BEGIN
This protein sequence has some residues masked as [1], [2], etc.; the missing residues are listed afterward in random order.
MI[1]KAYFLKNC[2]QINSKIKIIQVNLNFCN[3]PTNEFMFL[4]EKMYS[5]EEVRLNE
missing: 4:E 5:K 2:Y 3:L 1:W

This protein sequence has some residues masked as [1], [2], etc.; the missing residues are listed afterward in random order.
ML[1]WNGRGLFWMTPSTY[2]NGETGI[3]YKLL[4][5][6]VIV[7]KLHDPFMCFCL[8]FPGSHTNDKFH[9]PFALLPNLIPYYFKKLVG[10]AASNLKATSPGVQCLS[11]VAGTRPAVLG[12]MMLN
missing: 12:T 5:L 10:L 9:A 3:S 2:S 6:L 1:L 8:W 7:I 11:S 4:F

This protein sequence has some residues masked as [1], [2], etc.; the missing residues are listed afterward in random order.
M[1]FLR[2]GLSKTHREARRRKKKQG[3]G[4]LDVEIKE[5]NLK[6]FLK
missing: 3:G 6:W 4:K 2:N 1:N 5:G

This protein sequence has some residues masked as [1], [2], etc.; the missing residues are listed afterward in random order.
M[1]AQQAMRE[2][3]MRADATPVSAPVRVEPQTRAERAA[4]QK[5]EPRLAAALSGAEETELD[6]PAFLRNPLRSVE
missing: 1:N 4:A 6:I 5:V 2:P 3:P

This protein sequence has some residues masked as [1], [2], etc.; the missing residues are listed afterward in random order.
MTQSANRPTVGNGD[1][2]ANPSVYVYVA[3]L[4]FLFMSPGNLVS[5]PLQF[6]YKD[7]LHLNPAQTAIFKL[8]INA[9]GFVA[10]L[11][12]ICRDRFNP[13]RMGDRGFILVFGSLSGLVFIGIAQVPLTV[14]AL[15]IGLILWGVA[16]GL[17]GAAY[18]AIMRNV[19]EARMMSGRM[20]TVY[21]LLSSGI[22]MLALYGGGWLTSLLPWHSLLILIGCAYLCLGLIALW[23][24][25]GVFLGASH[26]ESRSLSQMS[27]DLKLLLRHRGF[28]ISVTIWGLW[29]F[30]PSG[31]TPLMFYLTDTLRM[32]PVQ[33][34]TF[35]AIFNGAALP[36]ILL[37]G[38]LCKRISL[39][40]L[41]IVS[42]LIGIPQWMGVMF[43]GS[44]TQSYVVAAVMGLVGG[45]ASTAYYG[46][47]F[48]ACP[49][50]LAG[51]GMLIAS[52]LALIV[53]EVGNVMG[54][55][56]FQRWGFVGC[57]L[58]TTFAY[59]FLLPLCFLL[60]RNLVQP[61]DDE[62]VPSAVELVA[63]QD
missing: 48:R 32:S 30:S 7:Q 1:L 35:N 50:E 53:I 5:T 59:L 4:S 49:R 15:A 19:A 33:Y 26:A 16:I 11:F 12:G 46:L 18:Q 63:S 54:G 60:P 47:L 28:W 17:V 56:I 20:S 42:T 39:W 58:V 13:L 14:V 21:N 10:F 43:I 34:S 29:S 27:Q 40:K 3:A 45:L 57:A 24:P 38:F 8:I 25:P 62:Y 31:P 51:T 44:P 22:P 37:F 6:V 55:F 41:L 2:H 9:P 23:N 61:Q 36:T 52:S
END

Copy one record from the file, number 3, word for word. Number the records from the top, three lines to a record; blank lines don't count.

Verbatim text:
This protein sequence has some residues masked as [1], [2], etc.; the missing residues are listed afterward in random order.
M[1]FLR[2]GLSKTHREARRRKKKQG[3]G[4]LDVEIKE[5]NLK[6]FLK
missing: 3:G 6:W 4:K 2:N 1:N 5:G